Part of Drinking water

Drinking water – Knowledge

Research, publications and other educational resources on how a safe, secure supply of drinking water is delivered to Albertans.


Knowledge is an essential element in the Source to Tap / Multi-Barrier Approach. Increased knowledge will lead to increased consumer confidence in the safety and quality of their drinking water supplies. In addition, a well-informed public will understand their role in the conservation of drinking water and how their actions contribute to the protection of source water.

Knowledge of the costs associated with delivering safe, secure supplies of drinking water is required. The intent of the Alberta government's Full Cost Accounting Initiative is to assist municipalities by providing a full cost reporting template, in accordance with established accounting standards, specific to drinking water operation.

The objective is to ensure that governments have accurate information regarding the true cost of producing and supplying quality drinking water. Reporting of all costs related to infrastructure, operations and administration is required to ensure the sustainability of these systems.

Regulated drinking water

The Alberta government works with partners to assure safe, secure supplies of drinking water for Albertans. The government regulates municipal systems that serve over 80% of the province's population, about 2.75 million Albertans.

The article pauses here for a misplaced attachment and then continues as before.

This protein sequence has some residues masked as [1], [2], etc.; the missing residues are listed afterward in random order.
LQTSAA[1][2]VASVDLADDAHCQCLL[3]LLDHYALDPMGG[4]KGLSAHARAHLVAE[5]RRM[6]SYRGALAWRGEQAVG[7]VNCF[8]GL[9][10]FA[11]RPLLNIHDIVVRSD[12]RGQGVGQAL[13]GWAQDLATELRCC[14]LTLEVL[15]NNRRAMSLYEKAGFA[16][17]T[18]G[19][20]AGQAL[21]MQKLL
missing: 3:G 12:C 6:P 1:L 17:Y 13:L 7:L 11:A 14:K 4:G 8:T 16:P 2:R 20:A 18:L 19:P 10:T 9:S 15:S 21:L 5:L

To obtain drinking water quality information related to your community, see Regulated Drinking Water in Alberta.

Assuring water quality

Municipalities own and operate waterworks systems throughout Alberta, including distribution systems and service connections. Homeowners are responsible for service connections from the property line into the home. Municipalities and homeowners must ensure pipes and fittings do not adversely affect drinking water quality.

Health Canada provides information to ensure that all pipes and fittings do not adversely affect drinking water quality. See Health Canada's Guidance on Controlling Corrosion in Drinking Water Distribution Systems.

For more information about the impact of lead pipes and service connections on drinking water, see Lead in Drinking Water: Questions & Answers.


The reports were commissioned by the Drinking Water and Wastewater Section and provide strategic insights into a variety of drinking water quality topics that are important for the public


Drinking water program review

In order to maintain the high level of assurance provided to Albertans on their drinking water quality, an independent technical assessment of the department's drinking water program was conducted in 2006.

This assessment will be conducted on a 5 year cycle and will ensure that the program goal of providing safe, secure supplies of drinking water is met and areas that need improvement are identified.